Garrett Temple has played for 10 teams in 11 NBA seasons. He's experienced plenty.
But even he has never dealt with what happened to the Bulls on Tuesday and Wednesday.
That’s because it hadn’t happened before.
The typical NBA protocol is for a team on a three-game trip, as the Bulls were beginning Monday night in Indiana, to fly to the next city postgame.
But the snowstorm that pelted the Midwest Monday night prevented the Bulls from doing so following their overtime victory over the Pacers. So they changed plans, spent the night in Indianapolis and woke Tuesday morning with a flight to Charlotte planned.
Instead, the NBA announced that the Hornets’ next two games would be postponed as part of the league’s health and safety protocols because Charlotte had played the Spurs, who had four players test positive for COVID-19.
As the Bulls made plans to return to Chicago for a couple days of practice and sleep in their own beds in advance of a Friday game in Philadelphia, the league also announced that the Detroit Pistons’ game scheduled for Wednesday at the Mavericks would be postponed due to inclement weather in Dallas.
Suddenly, two teams within close proximity had an open date on their schedule -- and a desire to play.
“I’m actually glad we were able to play to keep that same semblance of a schedule,” Temple said. “I think in this time right now, you have to be adaptable and flexible. For the league to be able to schedule this game -- obviously hopefully everyone in Dallas is safe -- and for Detroit to be close to us so we can both not be too backed up the second half of the season, it definitely helps us.”
The league signed off on the addition to the schedule as long as all logistical hurdles could be cleared. Though the late addition to the schedule may have a pick-up game feel, the NBA obviously doesn’t operate that way. Officials’ schedules had to be adjusted. Stat crews accounted for. Arena needs met.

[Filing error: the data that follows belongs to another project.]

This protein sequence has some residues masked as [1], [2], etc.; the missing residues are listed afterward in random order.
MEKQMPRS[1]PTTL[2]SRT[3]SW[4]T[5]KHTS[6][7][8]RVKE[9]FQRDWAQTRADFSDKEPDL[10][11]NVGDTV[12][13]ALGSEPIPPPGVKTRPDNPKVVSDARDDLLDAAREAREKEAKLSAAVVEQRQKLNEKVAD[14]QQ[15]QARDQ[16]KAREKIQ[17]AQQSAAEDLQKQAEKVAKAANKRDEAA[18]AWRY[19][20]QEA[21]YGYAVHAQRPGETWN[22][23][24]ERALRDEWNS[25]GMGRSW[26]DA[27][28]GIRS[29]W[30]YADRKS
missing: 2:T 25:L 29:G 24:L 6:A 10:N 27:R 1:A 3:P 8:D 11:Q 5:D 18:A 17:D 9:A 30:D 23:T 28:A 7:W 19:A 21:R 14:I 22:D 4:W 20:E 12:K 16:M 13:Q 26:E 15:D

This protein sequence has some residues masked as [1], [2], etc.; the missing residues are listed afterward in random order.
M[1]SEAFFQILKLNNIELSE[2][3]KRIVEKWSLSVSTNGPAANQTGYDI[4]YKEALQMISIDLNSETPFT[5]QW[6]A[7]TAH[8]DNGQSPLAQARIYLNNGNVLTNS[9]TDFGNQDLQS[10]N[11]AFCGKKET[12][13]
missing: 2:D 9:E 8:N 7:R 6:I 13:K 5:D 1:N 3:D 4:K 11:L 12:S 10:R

Just as daunting is the challenge the schedule change created for coaches. The Bulls already had played the Hornets. Creating a game plan based on advance scouting would be routine.
Instead, Billy Donovan and his staff pivoted to an opponent that previously hadn’t even been on the Bulls’ first-half schedule. So not only had the Bulls not played the Pistons, they hadn’t done much advance scouting on them.
"There was a lot to get ready for because as a staff, you have guys working on Charlotte to get prepared to play them," Donovan said. "Now, all of a sudden, you're playing a team that wasn't even on your schedule so there was no reason to prepare. We basically started preparing once we found out. But it's the same thing for them, too. We felt like we had enough time (to prepare). We had shootaround (Wednesday) morning. We had time as a staff to watch film on the plane coming back and then all last night and this morning."
Temple applauded the coaches’ efforts.
“For us, it hasn’t been much different,” he said. “We typically don’t watch film on the team until the day before or the day of. And they’ll send us the information to our phones. We had a normal shootaround as players just going against a team we haven’t seen before. The coaches had to do a lot of overtime, I would imagine.”
The Bulls have endured two other lengthy layoffs between games when the Celtics and Grizzlies also had to postpone games as opponents due to health and safety protocols. As valuable as practice time can be, Temple saw it another way.
“Especially after a tough-fought win, we felt like we played pretty well defensively, we made some big plays,” he said of Monday’s overtime victory over the Pacers. “So we have that taste of a win in our mouth. We wanted to keep it going.”